Artigos do Journal of Communication sobre internet e democracia

Porbarbara_montibeller- Postado em 08 maio 2012

Framing the Egyptian Uprising in Arabic Language Newspapers and Social Media



by Ehab H. Gomaa

This study examines the framing of Egypt's January 2011 uprising in the country's state-run, independent and social media using a unique dataset of Arabic language content from newspapers and key social media posts collected during the peak of protests. Semiofficial (governmental) newspapers framed the event as “a conspiracy on the Egyptian state,” warning of economic consequence and attributing blame and responsibility for the chaos on others. Social media posts used a human interest frame defining protests as “a revolution for freedom and social justice” and independent newspapers used a combination of these frames. Findings point toward the potential roles that news media will play in shaping public opinion and demonstrate why social media have wide appeal in times of political crisis.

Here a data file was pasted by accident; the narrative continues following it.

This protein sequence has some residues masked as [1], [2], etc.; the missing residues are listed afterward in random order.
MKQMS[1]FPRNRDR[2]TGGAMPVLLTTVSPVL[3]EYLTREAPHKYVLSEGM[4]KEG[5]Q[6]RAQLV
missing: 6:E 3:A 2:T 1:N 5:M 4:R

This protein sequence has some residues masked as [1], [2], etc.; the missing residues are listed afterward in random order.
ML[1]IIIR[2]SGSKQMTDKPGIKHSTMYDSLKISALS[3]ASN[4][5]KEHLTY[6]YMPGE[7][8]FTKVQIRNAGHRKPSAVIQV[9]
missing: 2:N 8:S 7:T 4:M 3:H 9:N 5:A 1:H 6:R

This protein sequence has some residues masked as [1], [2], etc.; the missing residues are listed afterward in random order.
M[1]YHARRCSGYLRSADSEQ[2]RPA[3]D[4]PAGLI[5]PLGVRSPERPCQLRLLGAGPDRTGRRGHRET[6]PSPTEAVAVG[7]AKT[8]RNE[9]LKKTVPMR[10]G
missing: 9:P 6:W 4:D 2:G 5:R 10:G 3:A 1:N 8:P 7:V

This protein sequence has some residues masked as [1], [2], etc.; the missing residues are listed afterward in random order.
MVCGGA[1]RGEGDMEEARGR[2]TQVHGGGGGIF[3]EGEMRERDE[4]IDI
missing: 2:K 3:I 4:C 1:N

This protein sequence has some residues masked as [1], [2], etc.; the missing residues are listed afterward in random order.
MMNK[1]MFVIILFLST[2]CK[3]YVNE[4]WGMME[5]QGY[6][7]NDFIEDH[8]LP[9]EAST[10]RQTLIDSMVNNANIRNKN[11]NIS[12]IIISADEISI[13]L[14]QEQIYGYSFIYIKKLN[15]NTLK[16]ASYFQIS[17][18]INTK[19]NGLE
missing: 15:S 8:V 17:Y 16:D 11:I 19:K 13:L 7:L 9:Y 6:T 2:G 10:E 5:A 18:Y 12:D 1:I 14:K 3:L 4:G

Social Media and the Activist Toolkit: User Agreements, Corporate Interests, and the Information Infrastructure of Modern Social Movements



by Jillian C. York

The uprisings in Tunisia, Egypt, and elsewhere have been credited in part to the creative use of social media platforms such as Facebook and Twitter. Yet the information policies of the firms behind social media can inhibit activists and empower authoritarian regimes. Analysis of Facebook's response to Egypt's “We Are All Khaled Said” group, YouTube's policy exemption for videos coming from Syria, Moroccan loyalist response to the online presence of atheists, and the activities of the Syrian Electronic Army illustrate how prohibitions on anonymity, community policing practices, campaigns from regime loyalists, and counterinsurgency tactics work against democracy advocates. These problems arise from the design and governance challenges facing large-scale, revenue-seeking social media enterprises.